‘Exterminate bad habits’: Meet Xavier, Singapore’s COVID-compliance robot

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Singapore: At Toa Payoh, a 10-minute ride-share drive from the heart of Singapore, there is a new sheriff in town.

Its name is Xavier and it’s a robot built to patrol the pavement of the busy shopping district within one of the city state’s oldest housing estates.

It’s charged with enforcing COVID-19 protocols such as mask-wearing, while deterring other bad civic habits such as smoking in banned areas and parking bikes in the wrong place. Xavier and its deputy – also called Xavier – have been zooming around the footpaths at Toa Payoh mall since Monday as part of a three-week government trial.

Armed with sensors, a dashboard and 360-degree cameras and with a direct line to a “control and command centre” staffed by real officers, their deployment is part of a multi-agency effort to assist policing with science.

The robots, which send alerts and data to a video analytics system with artificial intelligence capability, are designed to be able to approach the person responsible if they detect something out of order. They then display a message on their screen pointing out the indiscretion.

The other offences the Xaviers are on the lookout for during the trial are illegal street food vending or hawking and the riding of motorised active mobility devices and motorcycles on footpaths.

For shopkeepers at Toa Payoh, the arrival of the robots has been a curiosity as much as anything. Nobody wanted to give their names even though the Xaviers weren’t in sight at the time. But locals reported the pair had not bothered many as they zipped back and forth, and in fact had more cameras on them with locals taking videos of them on their phones.

The shoppers took selfies with Xavier as he patrolled the mall. Credit:Getty

If it all seems more than a little Orwellian, though, that’s not a new phenomenon here. Singapore last year set free a robotic dog called Spot to ensure walkers and runners were not getting too close to one another at Bishan-Ang Mo Kio Park, a large green space in the inner north of the island.

Drones have also been trialled as a way of enforcing social distancing measures and Singapore’s Minister for Home Affairs K Shanmugam last month announced plans to more than double the number of police cameras in south-east Asian nation from 90,000 to 200,000 by 2030.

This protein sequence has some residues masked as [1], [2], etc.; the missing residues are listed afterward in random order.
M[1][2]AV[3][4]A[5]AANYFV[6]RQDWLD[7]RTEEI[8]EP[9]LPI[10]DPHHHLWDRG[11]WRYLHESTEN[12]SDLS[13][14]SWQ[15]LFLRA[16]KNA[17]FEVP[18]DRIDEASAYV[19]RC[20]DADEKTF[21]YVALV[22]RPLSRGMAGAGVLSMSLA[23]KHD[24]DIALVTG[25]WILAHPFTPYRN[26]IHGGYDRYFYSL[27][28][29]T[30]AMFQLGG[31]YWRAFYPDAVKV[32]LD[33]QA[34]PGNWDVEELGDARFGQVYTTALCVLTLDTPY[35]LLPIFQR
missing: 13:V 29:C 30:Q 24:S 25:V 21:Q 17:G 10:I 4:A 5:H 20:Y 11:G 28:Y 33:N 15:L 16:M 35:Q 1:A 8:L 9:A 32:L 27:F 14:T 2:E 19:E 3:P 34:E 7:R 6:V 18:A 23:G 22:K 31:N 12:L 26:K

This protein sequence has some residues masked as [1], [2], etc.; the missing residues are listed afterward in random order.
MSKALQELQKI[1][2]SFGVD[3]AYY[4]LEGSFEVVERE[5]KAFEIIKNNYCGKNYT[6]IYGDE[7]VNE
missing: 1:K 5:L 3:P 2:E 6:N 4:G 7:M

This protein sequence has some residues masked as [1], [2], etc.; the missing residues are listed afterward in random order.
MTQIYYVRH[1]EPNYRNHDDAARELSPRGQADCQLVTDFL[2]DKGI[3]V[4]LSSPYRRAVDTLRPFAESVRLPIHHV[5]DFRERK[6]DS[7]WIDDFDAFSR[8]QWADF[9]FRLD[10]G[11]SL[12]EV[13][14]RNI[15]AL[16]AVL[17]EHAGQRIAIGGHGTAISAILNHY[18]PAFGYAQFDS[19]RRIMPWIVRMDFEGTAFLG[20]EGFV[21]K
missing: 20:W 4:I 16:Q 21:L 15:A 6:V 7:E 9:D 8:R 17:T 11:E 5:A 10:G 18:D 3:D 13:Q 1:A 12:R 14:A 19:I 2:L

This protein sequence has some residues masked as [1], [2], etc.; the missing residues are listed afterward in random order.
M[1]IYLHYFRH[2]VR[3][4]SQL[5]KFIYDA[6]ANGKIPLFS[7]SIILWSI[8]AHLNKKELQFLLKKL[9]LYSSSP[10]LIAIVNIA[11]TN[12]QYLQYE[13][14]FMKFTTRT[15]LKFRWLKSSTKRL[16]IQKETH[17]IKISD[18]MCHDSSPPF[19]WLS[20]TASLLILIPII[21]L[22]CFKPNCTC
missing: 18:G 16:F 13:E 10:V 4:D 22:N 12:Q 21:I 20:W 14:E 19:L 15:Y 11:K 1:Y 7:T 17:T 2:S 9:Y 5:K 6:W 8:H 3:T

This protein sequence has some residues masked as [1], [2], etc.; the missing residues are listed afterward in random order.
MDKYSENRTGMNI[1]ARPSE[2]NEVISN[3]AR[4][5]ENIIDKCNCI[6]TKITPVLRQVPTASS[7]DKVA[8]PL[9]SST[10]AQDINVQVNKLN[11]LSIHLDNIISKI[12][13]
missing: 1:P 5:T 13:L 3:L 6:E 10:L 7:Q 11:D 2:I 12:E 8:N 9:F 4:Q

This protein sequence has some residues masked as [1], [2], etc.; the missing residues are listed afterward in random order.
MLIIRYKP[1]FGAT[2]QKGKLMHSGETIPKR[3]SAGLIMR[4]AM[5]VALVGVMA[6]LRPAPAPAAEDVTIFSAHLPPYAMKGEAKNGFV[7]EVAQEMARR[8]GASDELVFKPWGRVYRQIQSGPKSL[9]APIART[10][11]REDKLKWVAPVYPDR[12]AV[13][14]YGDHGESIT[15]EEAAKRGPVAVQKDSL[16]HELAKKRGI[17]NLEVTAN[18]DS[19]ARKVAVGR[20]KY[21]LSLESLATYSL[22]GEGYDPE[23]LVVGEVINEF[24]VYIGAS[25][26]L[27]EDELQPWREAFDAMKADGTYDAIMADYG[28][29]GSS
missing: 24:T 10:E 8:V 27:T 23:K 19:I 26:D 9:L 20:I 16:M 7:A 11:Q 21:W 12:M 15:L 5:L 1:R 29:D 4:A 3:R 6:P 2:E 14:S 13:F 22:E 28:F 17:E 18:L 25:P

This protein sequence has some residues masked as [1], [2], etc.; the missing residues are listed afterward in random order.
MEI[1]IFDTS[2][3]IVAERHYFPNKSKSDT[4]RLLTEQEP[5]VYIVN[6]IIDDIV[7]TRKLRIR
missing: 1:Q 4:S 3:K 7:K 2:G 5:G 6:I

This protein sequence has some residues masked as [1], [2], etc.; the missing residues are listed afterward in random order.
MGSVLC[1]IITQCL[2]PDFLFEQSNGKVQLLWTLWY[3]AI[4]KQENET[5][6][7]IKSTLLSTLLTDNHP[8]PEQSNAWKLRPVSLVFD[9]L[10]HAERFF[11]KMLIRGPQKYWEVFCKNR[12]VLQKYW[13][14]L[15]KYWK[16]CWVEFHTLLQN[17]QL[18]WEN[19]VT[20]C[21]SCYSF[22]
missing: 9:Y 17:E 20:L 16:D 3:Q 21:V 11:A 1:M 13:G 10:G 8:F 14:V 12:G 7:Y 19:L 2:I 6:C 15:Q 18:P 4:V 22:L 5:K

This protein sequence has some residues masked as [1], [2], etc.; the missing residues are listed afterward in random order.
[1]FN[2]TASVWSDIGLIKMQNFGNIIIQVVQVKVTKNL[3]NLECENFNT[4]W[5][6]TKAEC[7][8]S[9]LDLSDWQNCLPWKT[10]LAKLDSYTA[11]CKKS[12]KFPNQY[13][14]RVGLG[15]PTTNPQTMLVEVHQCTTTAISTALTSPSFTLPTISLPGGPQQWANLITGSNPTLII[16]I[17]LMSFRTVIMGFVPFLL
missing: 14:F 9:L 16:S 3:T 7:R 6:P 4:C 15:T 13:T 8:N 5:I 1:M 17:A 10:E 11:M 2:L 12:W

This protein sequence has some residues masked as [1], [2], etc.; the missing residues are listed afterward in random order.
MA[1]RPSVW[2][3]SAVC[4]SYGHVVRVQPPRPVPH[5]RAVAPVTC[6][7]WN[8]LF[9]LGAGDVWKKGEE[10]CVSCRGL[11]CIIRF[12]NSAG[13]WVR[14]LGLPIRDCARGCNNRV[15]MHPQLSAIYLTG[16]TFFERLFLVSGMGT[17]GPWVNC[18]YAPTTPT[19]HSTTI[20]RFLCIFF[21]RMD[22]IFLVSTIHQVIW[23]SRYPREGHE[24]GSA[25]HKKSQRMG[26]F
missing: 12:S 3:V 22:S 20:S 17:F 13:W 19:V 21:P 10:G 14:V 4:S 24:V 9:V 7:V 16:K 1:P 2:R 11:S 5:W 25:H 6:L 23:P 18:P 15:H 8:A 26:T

Responding to suggestions that the mass surveillance represented an incursion on privacy, he told parliament “most people want to live in an environment which is safe and secure”.

Singapore can claim to be that, with only Copenhagen and Toronto ahead of it on the Economist Intelligence Unit’s safe cities list last month.

“The deployment of ground robots will help to augment our surveillance and enforcement resources,” said Lily Ling, regional director of the Singapore Food Agency, one of the government departments behind the robot patrols.

“For instance, the surveillance of illegal hawkers can be manpower intensive as officers need to be deployed at various areas across the island. The adoption of robotics technology can be used to enhance such operations, and reduce the need for our officers to do physical patrols.”

Singapore has also dispatched 3000 so-called safe-distancing ambassadors and enforcement officers to monitor public behaviour during the pandemic.

Easily identifiable with their job title printed in capital letters across their red polo shirts, the safe distancing ambassadors have been appearing regularly in shopping centres and restaurant and bar precincts, reminding people to congregate only in groups of five and to wear masks, which are mandatory outside the home unless eating or drinking.

There have been several reports of abusive behaviour towards the ambassadors. But in the main, Singaporeans have greeted the virus-related restrictions imposed upon them with characteristic compliance – and it’s not unusual for them to police each other.

One of Singapore’s social distancing ambassadors Credit:Chris Barrett

The country relaxed curbs nearly a month ago, prioritising vaccinated people, and as the city state passed an 80 per cent vaccination rate, it has made the first tentative steps towards resuming international travel with quarantine-free flights from Germany for the inoculated only.

However, the government is on edge about a rising number of new local infections – there were 347 on Wednesday as a 93-year-old woman became the 56th person to die of the virus here – and is not ruling out another tightening of protocols.

“If we continue on this trajectory of infection it means we could have 1,000 [daily] cases in two weeks or possibly 2,000 [daily] cases in a month,” Finance Minister Lawrence Wong said on Monday.

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